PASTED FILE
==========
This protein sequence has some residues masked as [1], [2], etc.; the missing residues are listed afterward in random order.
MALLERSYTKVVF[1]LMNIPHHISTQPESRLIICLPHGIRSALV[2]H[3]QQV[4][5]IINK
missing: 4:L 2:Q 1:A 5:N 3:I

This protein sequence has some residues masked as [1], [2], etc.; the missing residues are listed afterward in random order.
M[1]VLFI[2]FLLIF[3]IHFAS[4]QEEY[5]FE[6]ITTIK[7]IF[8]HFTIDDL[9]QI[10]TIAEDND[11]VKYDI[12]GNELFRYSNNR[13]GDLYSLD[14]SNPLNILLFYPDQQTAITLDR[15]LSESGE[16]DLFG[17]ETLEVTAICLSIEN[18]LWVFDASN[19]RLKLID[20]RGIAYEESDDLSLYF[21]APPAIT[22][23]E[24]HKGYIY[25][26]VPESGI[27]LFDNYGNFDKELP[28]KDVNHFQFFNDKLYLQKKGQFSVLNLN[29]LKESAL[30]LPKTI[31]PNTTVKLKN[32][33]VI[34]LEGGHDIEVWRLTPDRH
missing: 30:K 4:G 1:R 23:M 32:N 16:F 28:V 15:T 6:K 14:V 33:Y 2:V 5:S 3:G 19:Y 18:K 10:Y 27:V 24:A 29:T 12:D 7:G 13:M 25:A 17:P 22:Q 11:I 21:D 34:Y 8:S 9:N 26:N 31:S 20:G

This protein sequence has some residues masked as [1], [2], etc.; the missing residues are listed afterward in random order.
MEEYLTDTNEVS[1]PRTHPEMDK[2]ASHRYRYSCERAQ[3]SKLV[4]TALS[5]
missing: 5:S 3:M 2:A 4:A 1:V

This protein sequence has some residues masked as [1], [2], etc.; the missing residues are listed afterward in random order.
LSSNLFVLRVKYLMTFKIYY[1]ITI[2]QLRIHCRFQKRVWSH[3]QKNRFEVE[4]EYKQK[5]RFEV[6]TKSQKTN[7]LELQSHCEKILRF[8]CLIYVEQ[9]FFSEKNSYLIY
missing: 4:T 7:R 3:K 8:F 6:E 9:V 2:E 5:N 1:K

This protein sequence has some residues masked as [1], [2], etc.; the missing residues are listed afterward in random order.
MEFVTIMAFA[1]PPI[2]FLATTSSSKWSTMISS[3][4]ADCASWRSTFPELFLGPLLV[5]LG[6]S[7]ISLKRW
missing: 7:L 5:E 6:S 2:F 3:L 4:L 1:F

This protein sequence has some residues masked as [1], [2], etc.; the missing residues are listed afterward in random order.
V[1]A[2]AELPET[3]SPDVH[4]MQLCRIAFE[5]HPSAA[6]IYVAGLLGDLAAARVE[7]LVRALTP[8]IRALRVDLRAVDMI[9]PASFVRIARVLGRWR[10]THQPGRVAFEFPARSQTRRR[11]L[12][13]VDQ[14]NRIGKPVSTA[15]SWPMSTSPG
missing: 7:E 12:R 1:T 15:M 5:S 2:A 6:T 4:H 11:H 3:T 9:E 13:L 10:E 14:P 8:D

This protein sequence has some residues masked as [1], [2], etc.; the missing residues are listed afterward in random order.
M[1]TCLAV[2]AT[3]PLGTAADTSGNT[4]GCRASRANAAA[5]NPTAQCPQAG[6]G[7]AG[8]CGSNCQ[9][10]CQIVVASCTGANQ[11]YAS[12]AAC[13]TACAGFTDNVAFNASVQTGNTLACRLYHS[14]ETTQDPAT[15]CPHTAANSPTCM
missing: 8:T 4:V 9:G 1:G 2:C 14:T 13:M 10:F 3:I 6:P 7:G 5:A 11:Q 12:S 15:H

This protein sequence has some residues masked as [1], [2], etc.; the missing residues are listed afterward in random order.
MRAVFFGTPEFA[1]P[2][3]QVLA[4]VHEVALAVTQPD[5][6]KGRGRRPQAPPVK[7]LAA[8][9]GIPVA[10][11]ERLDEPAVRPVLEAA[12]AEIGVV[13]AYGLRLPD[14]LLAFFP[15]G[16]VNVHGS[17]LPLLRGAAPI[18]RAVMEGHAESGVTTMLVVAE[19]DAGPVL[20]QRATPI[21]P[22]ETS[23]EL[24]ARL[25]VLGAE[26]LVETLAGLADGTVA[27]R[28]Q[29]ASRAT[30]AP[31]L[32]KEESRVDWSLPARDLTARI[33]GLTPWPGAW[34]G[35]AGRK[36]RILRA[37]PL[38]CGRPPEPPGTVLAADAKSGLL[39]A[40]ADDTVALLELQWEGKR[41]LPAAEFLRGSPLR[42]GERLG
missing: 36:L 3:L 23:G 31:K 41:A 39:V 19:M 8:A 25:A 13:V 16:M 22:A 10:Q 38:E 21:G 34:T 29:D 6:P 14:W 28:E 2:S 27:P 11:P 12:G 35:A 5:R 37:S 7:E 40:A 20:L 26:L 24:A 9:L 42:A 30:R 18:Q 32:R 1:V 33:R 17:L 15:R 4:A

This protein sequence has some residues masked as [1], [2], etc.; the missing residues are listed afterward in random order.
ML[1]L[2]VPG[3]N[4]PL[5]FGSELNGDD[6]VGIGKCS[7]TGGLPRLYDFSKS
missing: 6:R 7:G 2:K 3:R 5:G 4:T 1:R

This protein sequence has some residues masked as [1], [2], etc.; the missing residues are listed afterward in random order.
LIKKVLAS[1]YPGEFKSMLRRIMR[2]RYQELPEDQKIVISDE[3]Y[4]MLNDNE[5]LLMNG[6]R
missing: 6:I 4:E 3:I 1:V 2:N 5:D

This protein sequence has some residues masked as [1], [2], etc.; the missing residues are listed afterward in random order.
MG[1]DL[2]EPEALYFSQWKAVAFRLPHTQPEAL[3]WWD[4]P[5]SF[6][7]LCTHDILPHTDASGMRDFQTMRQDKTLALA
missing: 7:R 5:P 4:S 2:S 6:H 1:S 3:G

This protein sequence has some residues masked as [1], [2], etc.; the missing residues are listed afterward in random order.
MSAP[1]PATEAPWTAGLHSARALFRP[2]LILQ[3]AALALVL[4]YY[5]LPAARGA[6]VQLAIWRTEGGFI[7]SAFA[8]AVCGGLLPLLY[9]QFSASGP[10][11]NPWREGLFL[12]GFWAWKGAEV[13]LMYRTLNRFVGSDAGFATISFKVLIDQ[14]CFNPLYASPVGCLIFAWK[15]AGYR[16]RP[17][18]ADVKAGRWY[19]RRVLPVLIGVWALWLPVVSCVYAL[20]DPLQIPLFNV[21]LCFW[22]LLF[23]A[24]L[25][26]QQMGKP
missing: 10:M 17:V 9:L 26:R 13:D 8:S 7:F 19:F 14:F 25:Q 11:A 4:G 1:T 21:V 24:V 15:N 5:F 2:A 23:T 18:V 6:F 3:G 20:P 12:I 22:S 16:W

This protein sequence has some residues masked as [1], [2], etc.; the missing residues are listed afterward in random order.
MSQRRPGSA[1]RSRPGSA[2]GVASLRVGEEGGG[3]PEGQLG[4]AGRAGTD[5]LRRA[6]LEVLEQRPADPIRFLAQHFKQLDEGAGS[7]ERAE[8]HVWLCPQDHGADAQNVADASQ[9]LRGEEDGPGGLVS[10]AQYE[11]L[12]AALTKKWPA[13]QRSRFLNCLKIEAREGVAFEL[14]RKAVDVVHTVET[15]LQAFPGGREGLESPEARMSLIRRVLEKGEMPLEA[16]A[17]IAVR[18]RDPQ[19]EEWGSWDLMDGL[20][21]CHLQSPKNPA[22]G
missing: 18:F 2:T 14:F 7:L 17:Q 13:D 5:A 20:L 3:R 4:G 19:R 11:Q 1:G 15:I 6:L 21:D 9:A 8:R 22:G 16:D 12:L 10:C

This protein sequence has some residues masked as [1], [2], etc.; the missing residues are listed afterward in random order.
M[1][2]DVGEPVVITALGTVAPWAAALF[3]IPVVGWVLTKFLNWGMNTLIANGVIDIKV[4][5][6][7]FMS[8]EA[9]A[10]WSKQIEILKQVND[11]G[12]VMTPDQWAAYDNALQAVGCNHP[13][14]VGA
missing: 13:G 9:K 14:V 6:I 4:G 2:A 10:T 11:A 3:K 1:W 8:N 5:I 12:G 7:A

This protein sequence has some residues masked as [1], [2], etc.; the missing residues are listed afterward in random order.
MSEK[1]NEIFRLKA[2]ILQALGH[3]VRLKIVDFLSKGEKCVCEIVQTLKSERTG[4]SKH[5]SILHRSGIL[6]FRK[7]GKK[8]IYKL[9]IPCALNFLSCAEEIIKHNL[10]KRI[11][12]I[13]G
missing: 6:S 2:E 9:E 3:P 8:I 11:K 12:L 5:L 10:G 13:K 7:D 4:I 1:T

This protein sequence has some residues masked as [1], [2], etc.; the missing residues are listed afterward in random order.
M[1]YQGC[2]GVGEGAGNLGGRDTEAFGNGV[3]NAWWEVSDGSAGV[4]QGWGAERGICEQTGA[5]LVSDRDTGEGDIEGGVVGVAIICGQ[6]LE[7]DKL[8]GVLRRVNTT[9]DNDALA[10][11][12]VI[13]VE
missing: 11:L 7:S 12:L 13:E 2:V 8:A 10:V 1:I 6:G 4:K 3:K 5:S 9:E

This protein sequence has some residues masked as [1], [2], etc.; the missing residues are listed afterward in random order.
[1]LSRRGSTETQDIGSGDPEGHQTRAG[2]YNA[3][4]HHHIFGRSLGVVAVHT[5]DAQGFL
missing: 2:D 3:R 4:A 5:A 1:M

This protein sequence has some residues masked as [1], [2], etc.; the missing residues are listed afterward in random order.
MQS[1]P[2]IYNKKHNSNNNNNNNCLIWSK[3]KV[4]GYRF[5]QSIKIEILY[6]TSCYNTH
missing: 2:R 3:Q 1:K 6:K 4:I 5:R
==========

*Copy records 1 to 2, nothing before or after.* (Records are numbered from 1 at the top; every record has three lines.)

This protein sequence has some residues masked as [1], [2], etc.; the missing residues are listed afterward in random order.
MALLERSYTKVVF[1]LMNIPHHISTQPESRLIICLPHGIRSALV[2]H[3]QQV[4][5]IINK
missing: 4:L 2:Q 1:A 5:N 3:I

This protein sequence has some residues masked as [1], [2], etc.; the missing residues are listed afterward in random order.
M[1]VLFI[2]FLLIF[3]IHFAS[4]QEEY[5]FE[6]ITTIK[7]IF[8]HFTIDDL[9]QI[10]TIAEDND[11]VKYDI[12]GNELFRYSNNR[13]GDLYSLD[14]SNPLNILLFYPDQQTAITLDR[15]LSESGE[16]DLFG[17]ETLEVTAICLSIEN[18]LWVFDASN[19]RLKLID[20]RGIAYEESDDLSLYF[21]APPAIT[22][23]E[24]HKGYIY[25][26]VPESGI[27]LFDNYGNFDKELP[28]KDVNHFQFFNDKLYLQKKGQFSVLNLN[29]LKESAL[30]LPKTI[31]PNTTVKLKN[32][33]VI[34]LEGGHDIEVWRLTPDRH
missing: 30:K 4:G 1:R 23:M 32:N 16:F 28:V 15:T 6:K 14:V 33:Y 2:V 5:S 3:G 19:Y 18:K 10:Y 27:V 24:A 29:T 12:D 7:G 13:M 25:A 17:P 22:Q 11:I 21:D 34:Y 8:S 9:N 26:N 31:S 20:G